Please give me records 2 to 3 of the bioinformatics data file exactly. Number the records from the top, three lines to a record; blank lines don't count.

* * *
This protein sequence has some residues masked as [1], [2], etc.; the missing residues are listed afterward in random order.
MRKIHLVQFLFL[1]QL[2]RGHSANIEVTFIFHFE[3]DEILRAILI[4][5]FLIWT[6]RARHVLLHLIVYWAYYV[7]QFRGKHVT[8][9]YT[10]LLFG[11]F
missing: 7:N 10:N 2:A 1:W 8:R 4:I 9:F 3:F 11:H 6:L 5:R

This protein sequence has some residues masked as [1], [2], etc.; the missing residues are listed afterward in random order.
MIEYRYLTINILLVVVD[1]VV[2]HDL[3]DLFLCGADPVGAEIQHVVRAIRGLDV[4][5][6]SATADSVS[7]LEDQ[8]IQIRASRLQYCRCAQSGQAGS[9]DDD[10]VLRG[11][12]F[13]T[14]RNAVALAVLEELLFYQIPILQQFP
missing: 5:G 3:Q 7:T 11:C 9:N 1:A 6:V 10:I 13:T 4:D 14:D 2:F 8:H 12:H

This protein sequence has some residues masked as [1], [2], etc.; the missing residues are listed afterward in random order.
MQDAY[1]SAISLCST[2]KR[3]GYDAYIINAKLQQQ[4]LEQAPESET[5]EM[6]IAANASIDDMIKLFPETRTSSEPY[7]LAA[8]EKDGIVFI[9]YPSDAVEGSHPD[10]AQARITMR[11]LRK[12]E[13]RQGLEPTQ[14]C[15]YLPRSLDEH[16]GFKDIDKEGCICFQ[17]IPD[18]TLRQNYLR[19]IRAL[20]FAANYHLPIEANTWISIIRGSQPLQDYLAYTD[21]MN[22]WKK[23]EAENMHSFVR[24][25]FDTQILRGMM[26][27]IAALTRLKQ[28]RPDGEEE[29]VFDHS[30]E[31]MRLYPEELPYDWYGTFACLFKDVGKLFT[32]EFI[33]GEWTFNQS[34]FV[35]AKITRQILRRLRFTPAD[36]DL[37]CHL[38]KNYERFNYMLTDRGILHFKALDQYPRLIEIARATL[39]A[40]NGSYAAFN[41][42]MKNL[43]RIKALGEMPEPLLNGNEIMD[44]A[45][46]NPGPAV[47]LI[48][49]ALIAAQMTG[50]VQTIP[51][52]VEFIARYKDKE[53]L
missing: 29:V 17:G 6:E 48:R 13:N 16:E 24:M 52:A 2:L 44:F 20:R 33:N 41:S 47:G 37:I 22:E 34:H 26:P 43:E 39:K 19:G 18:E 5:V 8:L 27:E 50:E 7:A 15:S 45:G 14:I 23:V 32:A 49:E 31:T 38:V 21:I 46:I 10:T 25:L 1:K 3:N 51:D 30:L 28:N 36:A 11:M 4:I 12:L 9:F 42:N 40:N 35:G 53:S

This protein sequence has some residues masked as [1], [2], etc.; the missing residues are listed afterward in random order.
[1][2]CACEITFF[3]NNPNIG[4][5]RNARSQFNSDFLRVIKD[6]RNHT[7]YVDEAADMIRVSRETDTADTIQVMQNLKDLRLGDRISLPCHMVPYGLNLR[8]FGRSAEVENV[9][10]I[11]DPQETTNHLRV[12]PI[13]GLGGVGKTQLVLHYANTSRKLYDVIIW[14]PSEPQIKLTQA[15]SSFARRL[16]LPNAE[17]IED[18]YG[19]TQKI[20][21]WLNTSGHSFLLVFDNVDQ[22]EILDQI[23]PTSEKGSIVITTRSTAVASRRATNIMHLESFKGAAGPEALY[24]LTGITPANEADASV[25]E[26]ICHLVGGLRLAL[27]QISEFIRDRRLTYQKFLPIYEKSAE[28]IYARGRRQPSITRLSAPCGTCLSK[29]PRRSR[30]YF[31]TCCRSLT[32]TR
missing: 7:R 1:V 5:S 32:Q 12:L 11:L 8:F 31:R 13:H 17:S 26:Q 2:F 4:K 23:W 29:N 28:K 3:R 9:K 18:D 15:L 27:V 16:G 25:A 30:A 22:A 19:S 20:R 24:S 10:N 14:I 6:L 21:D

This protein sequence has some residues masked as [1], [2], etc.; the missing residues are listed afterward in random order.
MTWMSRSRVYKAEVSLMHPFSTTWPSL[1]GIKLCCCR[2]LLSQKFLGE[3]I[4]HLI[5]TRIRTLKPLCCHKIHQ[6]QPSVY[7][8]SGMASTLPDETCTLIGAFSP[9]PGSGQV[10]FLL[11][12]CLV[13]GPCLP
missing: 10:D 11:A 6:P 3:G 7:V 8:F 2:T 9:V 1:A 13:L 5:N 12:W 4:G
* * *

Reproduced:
This protein sequence has some residues masked as [1], [2], etc.; the missing residues are listed afterward in random order.
MIEYRYLTINILLVVVD[1]VV[2]HDL[3]DLFLCGADPVGAEIQHVVRAIRGLDV[4][5][6]SATADSVS[7]LEDQ[8]IQIRASRLQYCRCAQSGQAGS[9]DDD[10]VLRG[11][12]F[13]T[14]RNAVALAVLEELLFYQIPILQQFP
missing: 5:G 3:Q 7:T 11:C 9:N 1:A 6:V 10:I 13:T 4:D 14:D 2:F 8:H 12:H

This protein sequence has some residues masked as [1], [2], etc.; the missing residues are listed afterward in random order.
MQDAY[1]SAISLCST[2]KR[3]GYDAYIINAKLQQQ[4]LEQAPESET[5]EM[6]IAANASIDDMIKLFPETRTSSEPY[7]LAA[8]EKDGIVFI[9]YPSDAVEGSHPD[10]AQARITMR[11]LRK[12]E[13]RQGLEPTQ[14]C[15]YLPRSLDEH[16]GFKDIDKEGCICFQ[17]IPD[18]TLRQNYLR[19]IRAL[20]FAANYHLPIEANTWISIIRGSQPLQDYLAYTD[21]MN[22]WKK[23]EAENMHSFVR[24][25]FDTQILRGMM[26][27]IAALTRLKQ[28]RPDGEEE[29]VFDHS[30]E[31]MRLYPEELPYDWYGTFACLFKDVGKLFT[32]EFI[33]GEWTFNQS[34]FV[35]AKITRQILRRLRFTPAD[36]DL[37]CHL[38]KNYERFNYMLTDRGILHFKALDQYPRLIEIARATL[39]A[40]NGSYAAFN[41][42]MKNL[43]RIKALGEMPEPLLNGNEIMD[44]A[45][46]NPGPAV[47]LI[48][49]ALIAAQMTG[50]VQTIP[51][52]VEFIARYKDKE[53]L
missing: 29:V 17:G 6:E 48:R 13:N 16:E 24:M 52:A 2:L 44:F 20:R 33:N 41:S 47:G 37:I 22:E 34:H 26:P 43:E 39:K 19:G 18:E 5:V 8:L 27:E 50:E 7:A 15:S 45:G 14:I 23:V 32:A 49:E 31:T 38:V 21:I 46:I 10:T 25:L 1:K 3:N 51:D 30:L 28:N 36:A 11:M 4:I 12:L 9:F 42:N 40:N 35:G 53:S